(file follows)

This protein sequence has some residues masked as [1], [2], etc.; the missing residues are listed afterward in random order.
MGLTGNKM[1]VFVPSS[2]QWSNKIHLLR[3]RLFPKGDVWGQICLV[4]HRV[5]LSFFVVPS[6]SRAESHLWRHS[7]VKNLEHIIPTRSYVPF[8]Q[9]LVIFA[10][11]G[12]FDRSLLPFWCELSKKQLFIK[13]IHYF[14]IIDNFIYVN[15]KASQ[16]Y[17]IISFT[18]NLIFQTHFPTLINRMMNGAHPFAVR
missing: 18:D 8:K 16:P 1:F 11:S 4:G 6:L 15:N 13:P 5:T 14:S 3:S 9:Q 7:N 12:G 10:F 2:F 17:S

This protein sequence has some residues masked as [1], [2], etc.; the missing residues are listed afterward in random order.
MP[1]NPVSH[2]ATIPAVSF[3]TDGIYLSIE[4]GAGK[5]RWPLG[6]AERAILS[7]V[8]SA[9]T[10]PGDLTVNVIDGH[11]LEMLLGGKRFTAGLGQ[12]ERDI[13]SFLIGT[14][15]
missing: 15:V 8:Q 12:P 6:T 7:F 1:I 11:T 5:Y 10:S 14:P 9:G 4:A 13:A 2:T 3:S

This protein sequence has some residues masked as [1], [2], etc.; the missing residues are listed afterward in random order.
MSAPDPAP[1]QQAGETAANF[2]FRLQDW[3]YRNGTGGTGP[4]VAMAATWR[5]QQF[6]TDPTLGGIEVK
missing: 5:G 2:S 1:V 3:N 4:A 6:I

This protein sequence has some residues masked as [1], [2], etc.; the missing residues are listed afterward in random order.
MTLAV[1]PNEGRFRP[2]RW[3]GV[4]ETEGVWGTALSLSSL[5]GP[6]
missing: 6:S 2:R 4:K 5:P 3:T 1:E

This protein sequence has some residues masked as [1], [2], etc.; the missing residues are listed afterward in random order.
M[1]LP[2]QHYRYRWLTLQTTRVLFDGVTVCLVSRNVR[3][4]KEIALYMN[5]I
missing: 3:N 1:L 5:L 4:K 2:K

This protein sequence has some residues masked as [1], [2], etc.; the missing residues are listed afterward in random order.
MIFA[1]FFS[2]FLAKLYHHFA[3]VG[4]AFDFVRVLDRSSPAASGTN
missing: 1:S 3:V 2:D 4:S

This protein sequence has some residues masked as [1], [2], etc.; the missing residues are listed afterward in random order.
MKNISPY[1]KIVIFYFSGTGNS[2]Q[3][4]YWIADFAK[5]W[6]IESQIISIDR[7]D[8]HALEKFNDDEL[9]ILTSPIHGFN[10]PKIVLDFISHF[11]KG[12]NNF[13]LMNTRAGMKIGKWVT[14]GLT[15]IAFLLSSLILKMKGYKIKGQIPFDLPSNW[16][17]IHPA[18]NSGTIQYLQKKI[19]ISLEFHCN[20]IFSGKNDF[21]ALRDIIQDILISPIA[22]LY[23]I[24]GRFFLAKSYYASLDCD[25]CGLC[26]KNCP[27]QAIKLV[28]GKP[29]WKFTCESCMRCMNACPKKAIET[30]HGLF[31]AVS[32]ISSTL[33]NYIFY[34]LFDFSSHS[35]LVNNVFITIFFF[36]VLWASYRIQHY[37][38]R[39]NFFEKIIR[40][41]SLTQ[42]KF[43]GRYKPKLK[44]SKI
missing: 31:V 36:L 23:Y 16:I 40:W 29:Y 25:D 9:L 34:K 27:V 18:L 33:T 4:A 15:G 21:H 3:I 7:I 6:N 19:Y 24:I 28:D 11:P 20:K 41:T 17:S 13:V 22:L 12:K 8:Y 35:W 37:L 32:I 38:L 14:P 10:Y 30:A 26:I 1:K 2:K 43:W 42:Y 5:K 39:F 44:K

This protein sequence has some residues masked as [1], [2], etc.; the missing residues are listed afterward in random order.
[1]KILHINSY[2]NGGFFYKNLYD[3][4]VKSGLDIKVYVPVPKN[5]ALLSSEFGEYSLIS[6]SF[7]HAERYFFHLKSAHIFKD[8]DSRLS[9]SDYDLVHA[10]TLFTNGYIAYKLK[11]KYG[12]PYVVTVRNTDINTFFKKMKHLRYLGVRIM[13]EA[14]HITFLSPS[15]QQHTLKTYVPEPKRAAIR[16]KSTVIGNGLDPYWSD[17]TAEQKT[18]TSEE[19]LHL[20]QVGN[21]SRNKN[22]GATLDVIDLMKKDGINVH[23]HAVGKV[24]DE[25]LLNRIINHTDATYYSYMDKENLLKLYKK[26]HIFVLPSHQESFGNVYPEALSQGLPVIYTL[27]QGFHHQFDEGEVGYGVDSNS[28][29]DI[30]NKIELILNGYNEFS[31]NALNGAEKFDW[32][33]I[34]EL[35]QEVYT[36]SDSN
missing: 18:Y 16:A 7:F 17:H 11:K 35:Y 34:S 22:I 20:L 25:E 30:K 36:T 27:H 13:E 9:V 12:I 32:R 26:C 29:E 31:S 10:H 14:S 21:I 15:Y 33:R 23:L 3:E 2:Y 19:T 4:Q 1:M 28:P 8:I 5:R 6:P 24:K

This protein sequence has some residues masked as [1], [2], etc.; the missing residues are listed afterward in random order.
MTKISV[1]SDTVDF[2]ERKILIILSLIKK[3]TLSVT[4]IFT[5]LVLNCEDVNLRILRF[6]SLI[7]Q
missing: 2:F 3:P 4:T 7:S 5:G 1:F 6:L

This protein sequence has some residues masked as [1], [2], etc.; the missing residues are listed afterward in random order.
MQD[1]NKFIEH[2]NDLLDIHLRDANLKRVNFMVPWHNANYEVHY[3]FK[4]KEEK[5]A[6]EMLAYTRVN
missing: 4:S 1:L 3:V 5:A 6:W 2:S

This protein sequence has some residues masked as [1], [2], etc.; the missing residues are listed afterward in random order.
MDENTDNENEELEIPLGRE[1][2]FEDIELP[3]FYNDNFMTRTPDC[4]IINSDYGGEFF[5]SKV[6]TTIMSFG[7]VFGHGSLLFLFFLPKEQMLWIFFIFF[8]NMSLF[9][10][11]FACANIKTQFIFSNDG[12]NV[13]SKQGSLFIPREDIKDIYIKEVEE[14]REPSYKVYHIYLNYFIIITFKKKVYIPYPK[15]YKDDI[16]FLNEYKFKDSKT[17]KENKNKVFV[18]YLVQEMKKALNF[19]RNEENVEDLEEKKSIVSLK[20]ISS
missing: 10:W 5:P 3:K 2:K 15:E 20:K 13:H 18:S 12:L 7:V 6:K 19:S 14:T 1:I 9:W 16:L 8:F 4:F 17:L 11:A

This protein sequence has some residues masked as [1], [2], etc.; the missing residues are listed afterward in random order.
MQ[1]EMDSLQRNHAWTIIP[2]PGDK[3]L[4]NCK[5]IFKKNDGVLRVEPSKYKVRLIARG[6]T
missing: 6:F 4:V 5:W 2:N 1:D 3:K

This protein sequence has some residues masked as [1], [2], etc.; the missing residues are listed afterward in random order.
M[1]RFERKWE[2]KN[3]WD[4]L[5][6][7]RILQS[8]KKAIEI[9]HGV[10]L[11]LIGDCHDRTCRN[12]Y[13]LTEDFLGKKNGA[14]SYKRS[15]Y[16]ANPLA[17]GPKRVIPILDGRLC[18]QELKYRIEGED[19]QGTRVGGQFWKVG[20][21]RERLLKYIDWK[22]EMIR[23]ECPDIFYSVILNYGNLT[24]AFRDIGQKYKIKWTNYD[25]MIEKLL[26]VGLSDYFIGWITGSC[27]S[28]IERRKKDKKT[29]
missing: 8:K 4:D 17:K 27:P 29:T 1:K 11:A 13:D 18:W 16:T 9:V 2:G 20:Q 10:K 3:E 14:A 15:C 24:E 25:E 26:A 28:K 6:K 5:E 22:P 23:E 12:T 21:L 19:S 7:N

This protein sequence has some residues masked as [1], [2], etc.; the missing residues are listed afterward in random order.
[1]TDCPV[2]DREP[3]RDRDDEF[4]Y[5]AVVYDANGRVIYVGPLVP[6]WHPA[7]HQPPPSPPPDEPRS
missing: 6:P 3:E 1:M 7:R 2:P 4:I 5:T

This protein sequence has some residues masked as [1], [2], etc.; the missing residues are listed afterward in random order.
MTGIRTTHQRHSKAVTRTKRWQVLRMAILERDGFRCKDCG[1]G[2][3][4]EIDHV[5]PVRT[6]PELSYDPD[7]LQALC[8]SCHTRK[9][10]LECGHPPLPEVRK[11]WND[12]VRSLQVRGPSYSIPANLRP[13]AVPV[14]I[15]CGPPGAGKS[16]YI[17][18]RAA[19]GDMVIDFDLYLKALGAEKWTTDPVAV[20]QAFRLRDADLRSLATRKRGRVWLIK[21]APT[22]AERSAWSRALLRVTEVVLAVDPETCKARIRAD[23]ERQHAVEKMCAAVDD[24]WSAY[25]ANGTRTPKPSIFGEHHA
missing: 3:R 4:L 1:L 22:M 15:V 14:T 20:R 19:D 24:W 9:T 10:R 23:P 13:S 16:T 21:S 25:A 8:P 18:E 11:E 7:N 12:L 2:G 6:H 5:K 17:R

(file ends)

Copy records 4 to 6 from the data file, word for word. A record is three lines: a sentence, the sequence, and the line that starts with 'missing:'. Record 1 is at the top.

This protein sequence has some residues masked as [1], [2], etc.; the missing residues are listed afterward in random order.
MTLAV[1]PNEGRFRP[2]RW[3]GV[4]ETEGVWGTALSLSSL[5]GP[6]
missing: 6:S 2:R 4:K 5:P 3:T 1:E

This protein sequence has some residues masked as [1], [2], etc.; the missing residues are listed afterward in random order.
M[1]LP[2]QHYRYRWLTLQTTRVLFDGVTVCLVSRNVR[3][4]KEIALYMN[5]I
missing: 3:N 1:L 5:L 4:K 2:K

This protein sequence has some residues masked as [1], [2], etc.; the missing residues are listed afterward in random order.
MIFA[1]FFS[2]FLAKLYHHFA[3]VG[4]AFDFVRVLDRSSPAASGTN
missing: 1:S 3:V 2:D 4:S